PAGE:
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Management Accounting for Multinational Companies. Graduate School of Management St.Petersburg State University. Igor Baranov Associate Professor. INTRODUCTION. What are we going to discuss?. Management accounting in an organization Cost Management Concepts and Cost Behavior

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Management Accounting for Multinational Companies

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    1. Management Accounting for Multinational Companies Graduate School of Management St.Petersburg State University Igor Baranov Associate Professor


    3. What are we going to discuss? • Management accounting in an organization • Cost Management Concepts and Cost Behavior • Full (absorption) costing • Strategic cost management • Operational and strategic activity-based management • “Beyond budgeting” • Life-cycle, target and kaizen costing • Differential cost analysis for marketing and production decisions • Budgeting, responsibility centers, and performance evaluation • Balanced scorecard

    4. Textbooks • Blocher, Chen, Cokins, Lin. Cost Management: A Strategic Emphasis. 2005. • Reference textbooks (Introduction of Management Accounting)

    5. Grading Policy • Problem sets – 30% • Group work (presentation + report) – 20% • Mid-term exam – 10% • Final exam – 40%

    6. Contacts • Igor Baranov • Office: 228 (A.Schultz building) • Office hours: by appointment • E-mail:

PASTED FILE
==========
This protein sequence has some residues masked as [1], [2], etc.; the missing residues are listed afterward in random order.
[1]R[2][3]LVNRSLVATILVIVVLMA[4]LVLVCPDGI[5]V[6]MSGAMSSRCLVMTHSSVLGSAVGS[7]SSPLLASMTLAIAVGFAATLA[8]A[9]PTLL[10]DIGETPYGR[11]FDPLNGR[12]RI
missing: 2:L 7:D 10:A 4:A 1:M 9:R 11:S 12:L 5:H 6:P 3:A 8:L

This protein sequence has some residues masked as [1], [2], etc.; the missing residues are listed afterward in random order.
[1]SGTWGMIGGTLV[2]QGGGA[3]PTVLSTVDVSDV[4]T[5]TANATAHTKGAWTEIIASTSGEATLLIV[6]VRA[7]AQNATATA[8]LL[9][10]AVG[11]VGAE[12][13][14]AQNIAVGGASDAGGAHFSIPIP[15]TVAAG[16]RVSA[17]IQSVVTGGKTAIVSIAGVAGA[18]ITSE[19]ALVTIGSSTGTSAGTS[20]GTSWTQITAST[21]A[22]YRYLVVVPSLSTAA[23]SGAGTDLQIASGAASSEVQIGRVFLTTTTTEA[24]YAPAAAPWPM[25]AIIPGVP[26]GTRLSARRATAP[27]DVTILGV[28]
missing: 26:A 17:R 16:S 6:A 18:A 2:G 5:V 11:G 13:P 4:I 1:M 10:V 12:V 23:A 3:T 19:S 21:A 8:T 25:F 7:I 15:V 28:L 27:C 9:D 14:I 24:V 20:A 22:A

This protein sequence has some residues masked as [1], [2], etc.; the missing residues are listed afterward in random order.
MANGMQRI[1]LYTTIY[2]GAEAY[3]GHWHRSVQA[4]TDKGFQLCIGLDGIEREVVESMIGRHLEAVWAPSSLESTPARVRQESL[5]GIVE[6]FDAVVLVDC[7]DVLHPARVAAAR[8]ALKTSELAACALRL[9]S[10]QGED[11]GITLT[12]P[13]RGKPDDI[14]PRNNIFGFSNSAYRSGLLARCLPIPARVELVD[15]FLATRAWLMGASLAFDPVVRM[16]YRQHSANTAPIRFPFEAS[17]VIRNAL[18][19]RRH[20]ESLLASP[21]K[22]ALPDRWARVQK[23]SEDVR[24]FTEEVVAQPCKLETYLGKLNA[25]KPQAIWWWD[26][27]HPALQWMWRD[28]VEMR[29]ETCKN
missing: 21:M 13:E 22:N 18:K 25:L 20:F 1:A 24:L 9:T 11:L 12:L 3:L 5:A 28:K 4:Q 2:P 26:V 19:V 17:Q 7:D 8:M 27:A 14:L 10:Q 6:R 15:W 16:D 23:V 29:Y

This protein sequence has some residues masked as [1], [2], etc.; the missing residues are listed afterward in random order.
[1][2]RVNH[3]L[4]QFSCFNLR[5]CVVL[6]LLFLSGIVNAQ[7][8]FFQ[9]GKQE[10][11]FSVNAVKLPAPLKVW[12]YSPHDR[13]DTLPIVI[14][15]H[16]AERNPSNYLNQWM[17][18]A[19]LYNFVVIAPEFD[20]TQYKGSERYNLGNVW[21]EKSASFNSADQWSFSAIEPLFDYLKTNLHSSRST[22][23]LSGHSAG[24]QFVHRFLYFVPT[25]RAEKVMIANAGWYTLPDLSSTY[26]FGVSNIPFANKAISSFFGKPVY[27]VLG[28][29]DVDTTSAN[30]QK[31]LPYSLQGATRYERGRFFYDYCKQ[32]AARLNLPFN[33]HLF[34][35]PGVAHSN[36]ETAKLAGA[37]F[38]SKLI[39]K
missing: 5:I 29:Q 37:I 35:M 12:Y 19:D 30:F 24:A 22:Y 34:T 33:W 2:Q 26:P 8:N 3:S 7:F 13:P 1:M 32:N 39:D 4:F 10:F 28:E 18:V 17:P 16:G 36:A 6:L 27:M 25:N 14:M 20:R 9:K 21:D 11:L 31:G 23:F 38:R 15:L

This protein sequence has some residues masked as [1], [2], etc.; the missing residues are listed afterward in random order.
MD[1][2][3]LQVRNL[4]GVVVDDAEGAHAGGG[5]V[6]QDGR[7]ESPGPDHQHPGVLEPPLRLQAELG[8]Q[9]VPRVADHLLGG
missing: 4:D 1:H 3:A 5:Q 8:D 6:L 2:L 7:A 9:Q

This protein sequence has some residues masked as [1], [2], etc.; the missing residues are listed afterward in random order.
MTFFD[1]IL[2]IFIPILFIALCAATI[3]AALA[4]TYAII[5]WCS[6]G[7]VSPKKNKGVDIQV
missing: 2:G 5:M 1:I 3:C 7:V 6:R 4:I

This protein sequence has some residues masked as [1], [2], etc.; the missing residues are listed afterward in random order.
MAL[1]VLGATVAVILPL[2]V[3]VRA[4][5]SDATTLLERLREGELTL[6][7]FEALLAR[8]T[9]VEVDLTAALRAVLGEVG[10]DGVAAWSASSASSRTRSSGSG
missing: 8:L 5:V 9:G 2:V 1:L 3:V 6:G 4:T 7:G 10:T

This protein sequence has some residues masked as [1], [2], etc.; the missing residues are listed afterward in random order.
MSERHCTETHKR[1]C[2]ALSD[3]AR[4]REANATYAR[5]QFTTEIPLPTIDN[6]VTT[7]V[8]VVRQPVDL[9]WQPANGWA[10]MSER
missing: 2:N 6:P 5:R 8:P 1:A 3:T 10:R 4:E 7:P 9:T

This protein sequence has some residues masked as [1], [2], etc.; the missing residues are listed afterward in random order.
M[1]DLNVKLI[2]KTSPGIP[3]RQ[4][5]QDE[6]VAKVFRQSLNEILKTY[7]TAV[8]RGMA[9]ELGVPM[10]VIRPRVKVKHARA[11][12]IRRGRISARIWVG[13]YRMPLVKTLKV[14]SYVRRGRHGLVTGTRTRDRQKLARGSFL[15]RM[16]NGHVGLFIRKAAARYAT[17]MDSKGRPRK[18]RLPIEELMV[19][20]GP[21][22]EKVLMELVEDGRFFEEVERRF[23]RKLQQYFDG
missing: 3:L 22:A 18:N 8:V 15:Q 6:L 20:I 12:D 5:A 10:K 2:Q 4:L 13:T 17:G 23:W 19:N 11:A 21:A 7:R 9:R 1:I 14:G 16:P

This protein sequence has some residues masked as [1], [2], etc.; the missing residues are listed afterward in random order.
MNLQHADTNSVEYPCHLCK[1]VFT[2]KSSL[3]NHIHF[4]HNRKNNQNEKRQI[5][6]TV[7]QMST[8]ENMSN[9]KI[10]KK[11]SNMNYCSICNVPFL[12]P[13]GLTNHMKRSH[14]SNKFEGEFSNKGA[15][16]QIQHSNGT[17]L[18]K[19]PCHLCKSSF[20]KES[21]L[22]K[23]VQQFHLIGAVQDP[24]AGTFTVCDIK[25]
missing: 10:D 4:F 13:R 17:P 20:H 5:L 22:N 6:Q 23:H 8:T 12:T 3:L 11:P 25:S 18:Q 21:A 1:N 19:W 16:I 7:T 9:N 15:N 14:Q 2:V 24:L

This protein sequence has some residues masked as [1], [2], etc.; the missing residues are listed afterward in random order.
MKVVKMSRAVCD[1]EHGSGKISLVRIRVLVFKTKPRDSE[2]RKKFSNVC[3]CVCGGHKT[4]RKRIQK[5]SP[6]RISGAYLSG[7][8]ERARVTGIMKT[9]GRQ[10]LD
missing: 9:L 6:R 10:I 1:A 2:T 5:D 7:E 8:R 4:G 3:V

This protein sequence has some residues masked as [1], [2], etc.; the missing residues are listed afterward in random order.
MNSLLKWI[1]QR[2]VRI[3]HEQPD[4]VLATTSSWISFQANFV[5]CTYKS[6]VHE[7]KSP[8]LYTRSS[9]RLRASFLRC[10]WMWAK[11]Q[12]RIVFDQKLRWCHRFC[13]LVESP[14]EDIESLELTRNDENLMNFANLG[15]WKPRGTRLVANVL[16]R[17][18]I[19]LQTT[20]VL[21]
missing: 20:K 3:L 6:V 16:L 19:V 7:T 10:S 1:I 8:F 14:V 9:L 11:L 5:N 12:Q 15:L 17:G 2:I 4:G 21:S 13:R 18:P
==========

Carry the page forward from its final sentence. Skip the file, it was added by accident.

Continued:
7. Introduction to Performance Management and Management Accounting

    8. Learning Objectives • Distinguish between managerial & financial accounting. • Understand how managers can use accounting information to implement strategies. • Identify the key financial players in the organization. • Understand managerial accountants’ professional environment. • Master the concept of cost.

    9. Financial Accounting Deals with reporting to parties outside the organization Highly regulated Primarily uses historical data Managerial Accounting Deals with activities inside an organization Unregulated May use projections about the future Compare Financial & Managerial Accounting

    10. Management Accounting Information (1) • The Institute of Management Accountants has defined management accounting as: • A value-adding continuous improvement process of planning, designing, measuring and operating both nonfinancial information systems and financial information systems that guides management action, motivates behavior, and supports and creates the cultural values necessary to achieve an organization’s strategic, tactical and operating objectives

    11. Management Accounting Information (2) • Be aware that this definition identifies: • Management accounting as providing both financial information and nonfinancial information • The role of management information as supporting strategic (planning), operational (operating) and control (performance evaluation) management decision making • In short, management accounting information is pervasive and purposeful • It is intended to meet specific decision-making needs at all levels in the organization

    12. Management Accounting Information (3) • Examples of management accounting information include: • The reported expense of an operating department, such as the assembly department of an automobile plant or an electronics company • The costs of producing a product • The cost of delivering a service • The cost of performing an activity or business process – such as creating a customer invoice • The costs of serving a customer